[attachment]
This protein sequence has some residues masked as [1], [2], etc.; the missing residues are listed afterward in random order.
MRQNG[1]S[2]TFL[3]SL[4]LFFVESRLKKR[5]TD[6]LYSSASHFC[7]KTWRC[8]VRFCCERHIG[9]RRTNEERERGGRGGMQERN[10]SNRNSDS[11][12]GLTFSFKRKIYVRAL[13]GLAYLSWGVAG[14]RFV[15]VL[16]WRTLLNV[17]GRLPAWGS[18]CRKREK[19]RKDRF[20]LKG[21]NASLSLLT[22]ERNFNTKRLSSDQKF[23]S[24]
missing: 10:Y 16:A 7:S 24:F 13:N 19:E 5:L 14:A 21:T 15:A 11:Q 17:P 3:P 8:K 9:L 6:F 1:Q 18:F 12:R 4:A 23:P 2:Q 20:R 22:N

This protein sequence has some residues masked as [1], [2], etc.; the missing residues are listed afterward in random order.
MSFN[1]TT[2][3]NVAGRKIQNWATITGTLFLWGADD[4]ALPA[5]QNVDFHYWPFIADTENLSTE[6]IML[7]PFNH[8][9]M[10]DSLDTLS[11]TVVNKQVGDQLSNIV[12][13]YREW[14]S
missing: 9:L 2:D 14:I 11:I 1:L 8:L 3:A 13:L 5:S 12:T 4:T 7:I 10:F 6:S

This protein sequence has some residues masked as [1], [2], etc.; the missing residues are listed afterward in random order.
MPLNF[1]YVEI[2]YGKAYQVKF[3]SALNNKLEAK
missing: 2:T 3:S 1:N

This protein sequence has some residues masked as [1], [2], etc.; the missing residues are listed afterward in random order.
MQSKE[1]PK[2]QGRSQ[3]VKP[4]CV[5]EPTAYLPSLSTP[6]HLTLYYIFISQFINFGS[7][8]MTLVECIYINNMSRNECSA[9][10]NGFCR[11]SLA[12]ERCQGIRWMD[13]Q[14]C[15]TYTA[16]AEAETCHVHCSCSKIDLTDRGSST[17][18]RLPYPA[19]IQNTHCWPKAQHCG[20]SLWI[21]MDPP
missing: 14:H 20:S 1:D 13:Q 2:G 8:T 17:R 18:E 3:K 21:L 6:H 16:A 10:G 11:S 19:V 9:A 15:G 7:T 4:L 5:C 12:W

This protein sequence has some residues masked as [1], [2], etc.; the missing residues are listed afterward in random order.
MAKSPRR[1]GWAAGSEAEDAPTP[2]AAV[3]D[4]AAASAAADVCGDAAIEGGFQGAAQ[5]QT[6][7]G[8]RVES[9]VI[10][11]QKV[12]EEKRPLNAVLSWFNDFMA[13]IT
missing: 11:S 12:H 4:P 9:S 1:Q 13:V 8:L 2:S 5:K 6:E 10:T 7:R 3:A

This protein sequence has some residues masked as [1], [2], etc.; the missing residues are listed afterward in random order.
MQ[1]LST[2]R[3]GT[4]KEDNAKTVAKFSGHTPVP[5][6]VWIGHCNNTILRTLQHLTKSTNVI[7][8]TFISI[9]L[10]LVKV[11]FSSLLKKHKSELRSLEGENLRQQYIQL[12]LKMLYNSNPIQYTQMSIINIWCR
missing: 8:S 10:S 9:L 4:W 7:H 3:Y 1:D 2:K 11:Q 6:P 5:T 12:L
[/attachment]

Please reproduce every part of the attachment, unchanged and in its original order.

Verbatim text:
This protein sequence has some residues masked as [1], [2], etc.; the missing residues are listed afterward in random order.
MRQNG[1]S[2]TFL[3]SL[4]LFFVESRLKKR[5]TD[6]LYSSASHFC[7]KTWRC[8]VRFCCERHIG[9]RRTNEERERGGRGGMQERN[10]SNRNSDS[11][12]GLTFSFKRKIYVRAL[13]GLAYLSWGVAG[14]RFV[15]VL[16]WRTLLNV[17]GRLPAWGS[18]CRKREK[19]RKDRF[20]LKG[21]NASLSLLT[22]ERNFNTKRLSSDQKF[23]S[24]
missing: 10:Y 16:A 7:S 24:F 13:N 19:E 5:L 14:A 21:T 15:A 11:Q 17:P 3:P 8:K 9:L 6:F 1:Q 18:F 12:R 4:A 23:P 2:Q 20:R 22:N

This protein sequence has some residues masked as [1], [2], etc.; the missing residues are listed afterward in random order.
MSFN[1]TT[2][3]NVAGRKIQNWATITGTLFLWGADD[4]ALPA[5]QNVDFHYWPFIADTENLSTE[6]IML[7]PFNH[8][9]M[10]DSLDTLS[11]TVVNKQVGDQLSNIV[12][13]YREW[14]S
missing: 9:L 2:D 14:I 11:I 1:L 8:L 3:A 13:L 5:S 12:T 4:T 7:I 10:F 6:S

This protein sequence has some residues masked as [1], [2], etc.; the missing residues are listed afterward in random order.
MPLNF[1]YVEI[2]YGKAYQVKF[3]SALNNKLEAK
missing: 2:T 3:S 1:N

This protein sequence has some residues masked as [1], [2], etc.; the missing residues are listed afterward in random order.
MQSKE[1]PK[2]QGRSQ[3]VKP[4]CV[5]EPTAYLPSLSTP[6]HLTLYYIFISQFINFGS[7][8]MTLVECIYINNMSRNECSA[9][10]NGFCR[11]SLA[12]ERCQGIRWMD[13]Q[14]C[15]TYTA[16]AEAETCHVHCSCSKIDLTDRGSST[17][18]RLPYPA[19]IQNTHCWPKAQHCG[20]SLWI[21]MDPP
missing: 14:H 20:S 1:D 13:Q 2:G 8:T 17:R 18:E 3:K 21:L 6:H 16:A 10:G 11:S 19:V 9:A 15:G 7:T 4:L 5:C 12:W

This protein sequence has some residues masked as [1], [2], etc.; the missing residues are listed afterward in random order.
MAKSPRR[1]GWAAGSEAEDAPTP[2]AAV[3]D[4]AAASAAADVCGDAAIEGGFQGAAQ[5]QT[6][7]G[8]RVES[9]VI[10][11]QKV[12]EEKRPLNAVLSWFNDFMA[13]IT
missing: 11:S 12:H 4:P 9:S 1:Q 13:V 8:L 2:S 5:K 6:E 10:T 7:R 3:A

This protein sequence has some residues masked as [1], [2], etc.; the missing residues are listed afterward in random order.
MQ[1]LST[2]R[3]GT[4]KEDNAKTVAKFSGHTPVP[5][6]VWIGHCNNTILRTLQHLTKSTNVI[7][8]TFISI[9]L[10]LVKV[11]FSSLLKKHKSELRSLEGENLRQQYIQL[12]LKMLYNSNPIQYTQMSIINIWCR
missing: 8:S 10:S 9:L 4:W 7:H 3:Y 1:D 2:K 11:Q 6:P 5:T 12:L